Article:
Category Archives: Vocations and States in Life
Vocations and States in Life
There are four states in life through which the faithful may sanctify themselves: the priesthood, the religious life, Holy Matrimony, and the chaste single state. The priesthood is a sacred office in the church, which one is only surely given through the “canonical call” of the bishop at ordination. A religious vocation is a life consecrated by vow to the evangelical counsels of poverty, chastity, and obedience. If not called to the religious life or priesthood, a man or woman has to make one of two choices: the married state, or the chaste single state. Whatever state one chooses, he must pursue it as a stable form of life through which he can sanctify himself. Of course, before one chooses a state in life, one should seek the counsel of a trusted spiritual director, reflect carefully and prayerfully on this most important of all decisions, and patiently await the answer that God will eventually plant it in the heart.
Many times reading about the saints, or other devout Catholics who made their mark in the history of the Church, can be of great help in discerning a vocation. The articles in this section provide the kind of information that younger readers will find very helpful in choosing the right state of life and older readers will find beneficial in fulfilling the state in life to which they are already committed.
The past five decades have seen religious life in the Catholic Church go into two very different directions. On the one hand, in the wake of Vatican II, many orders – especially of women – jettisoned their unique habits and rules (and in the case of the Dominicans and Carmelites, their liturgical rites). This revolutionary era was immediately followed by an enormous drop off in … More →
That’s not all. Sister Jean Marie Wheeler and Sister Elaine Wheeler were the last living of five Wheeler girls, all of whom were religious, four were Daughters of Charity. MyFoxdc.com: They were born sisters and worked as Roman Catholic sisters for decades before spending their last years living in the same upstate New York residence for nuns. Read more here.
The IHM School site has a photo gallery from the March 25 profession of two of our sisters. Please join us in thanking God that Sister Maria Rosaria and Sister Marie Gabrielle took their final vows as Slaves of the Immaculate Heart of Mary.
My recent trip to New Orleans and its environs was superlative. The talk I gave was graciously received. It was a real joy to see some old friends and meet new ones besides, like the traditional priests and religious in whose company I was privileged to spend a few days. Father Wilfredo Comellas is an old school friend, and now offers the Traditional Mass for … More →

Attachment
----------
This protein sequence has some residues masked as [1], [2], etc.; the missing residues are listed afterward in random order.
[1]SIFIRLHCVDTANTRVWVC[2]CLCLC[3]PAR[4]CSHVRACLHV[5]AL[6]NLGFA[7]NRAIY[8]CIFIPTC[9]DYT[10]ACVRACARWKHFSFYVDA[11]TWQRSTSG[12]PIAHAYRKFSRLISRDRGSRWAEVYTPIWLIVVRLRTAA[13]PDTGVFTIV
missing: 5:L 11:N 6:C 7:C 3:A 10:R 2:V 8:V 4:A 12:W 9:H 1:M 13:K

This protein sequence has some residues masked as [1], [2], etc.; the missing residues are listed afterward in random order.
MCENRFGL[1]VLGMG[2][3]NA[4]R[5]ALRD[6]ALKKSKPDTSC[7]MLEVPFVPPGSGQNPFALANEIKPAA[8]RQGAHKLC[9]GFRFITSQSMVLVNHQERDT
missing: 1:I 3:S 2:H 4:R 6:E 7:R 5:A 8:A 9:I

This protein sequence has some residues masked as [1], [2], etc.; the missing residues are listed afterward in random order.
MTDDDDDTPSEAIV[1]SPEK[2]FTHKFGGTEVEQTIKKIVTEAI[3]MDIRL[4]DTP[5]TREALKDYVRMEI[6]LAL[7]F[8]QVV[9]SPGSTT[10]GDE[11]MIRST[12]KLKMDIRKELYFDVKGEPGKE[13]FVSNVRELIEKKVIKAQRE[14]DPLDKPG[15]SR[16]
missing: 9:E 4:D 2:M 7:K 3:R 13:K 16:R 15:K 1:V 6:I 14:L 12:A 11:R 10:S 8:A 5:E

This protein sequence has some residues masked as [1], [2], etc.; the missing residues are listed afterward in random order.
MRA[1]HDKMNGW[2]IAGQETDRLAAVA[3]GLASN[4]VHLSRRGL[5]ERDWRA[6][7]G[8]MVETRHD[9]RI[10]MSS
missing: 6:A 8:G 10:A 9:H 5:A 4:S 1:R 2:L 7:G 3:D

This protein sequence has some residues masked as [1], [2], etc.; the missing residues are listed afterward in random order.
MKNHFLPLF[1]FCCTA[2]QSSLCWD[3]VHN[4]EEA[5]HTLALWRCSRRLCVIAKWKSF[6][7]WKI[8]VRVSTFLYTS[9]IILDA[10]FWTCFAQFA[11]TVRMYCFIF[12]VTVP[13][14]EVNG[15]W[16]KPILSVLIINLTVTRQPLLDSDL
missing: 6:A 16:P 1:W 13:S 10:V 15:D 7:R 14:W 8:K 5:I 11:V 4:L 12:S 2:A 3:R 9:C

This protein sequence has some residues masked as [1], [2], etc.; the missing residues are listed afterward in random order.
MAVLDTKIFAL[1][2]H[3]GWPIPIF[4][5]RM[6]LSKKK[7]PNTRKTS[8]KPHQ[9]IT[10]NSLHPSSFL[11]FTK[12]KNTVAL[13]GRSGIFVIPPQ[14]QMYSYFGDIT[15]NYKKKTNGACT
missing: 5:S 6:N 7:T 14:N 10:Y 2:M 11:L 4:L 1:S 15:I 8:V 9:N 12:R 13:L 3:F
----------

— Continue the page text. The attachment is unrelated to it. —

I wish they would leave her with God in silence and peace. Rorate Caeli: Sr. Teresita has spent 84 of her 103 years within the walls of the cloistered convent of Buenafuente del Sistal (Guadalajara) [Castille-La Mancha, Spain], which gives her the right to be considered as one of unbreakable faith. A member of the Cistercian order, and a superior for over 20 years, Sr. … More →
What Is It, Then, To Be a Priest? – Some Examples From The Culture of Catholic Literature and Their Effects
This essay is dedicated to Father Michael Jarecki, who loves the Blessed Mother very much, and is himself very beloved — and, he has for many, many years now, remained so deeply faithful to Christ, knowing both the tears of sorrow and also the tears of joy. It was completed 18 September 2009, the feast of Saint Joseph Cupertino, and the anniversary of the death … More →
Catholic Online reports: In Uganda, the number of vocations is rising each year. According to Vatican statistics, every fifth seminarian worldwide now comes from Africa. Read full article here.
How few parents realize the immense power they possess for moulding the character and shaping the future career of their children. The tiny babe just born to them comes from God’s hand with vast possibilities for good and evil; like the young forest tree, its soul may be trained to grow straight and beautiful, or bent and twisted, made horrible and deformed.
The Religious State can be the portion only of an elite: that is to say, of chosen souls. A special vocation is required of those who aspire to walk this narrow and uphill path.
(This was written in preparation for a series of conferences on vocations and states in life that I gave at Saint Benedict Center in the Spring of 2005. Please see the end of this piece for a small table of contents with links to the other conferences.) In the previous conference, we introduced the general subject of states in life. We said that the importance … More →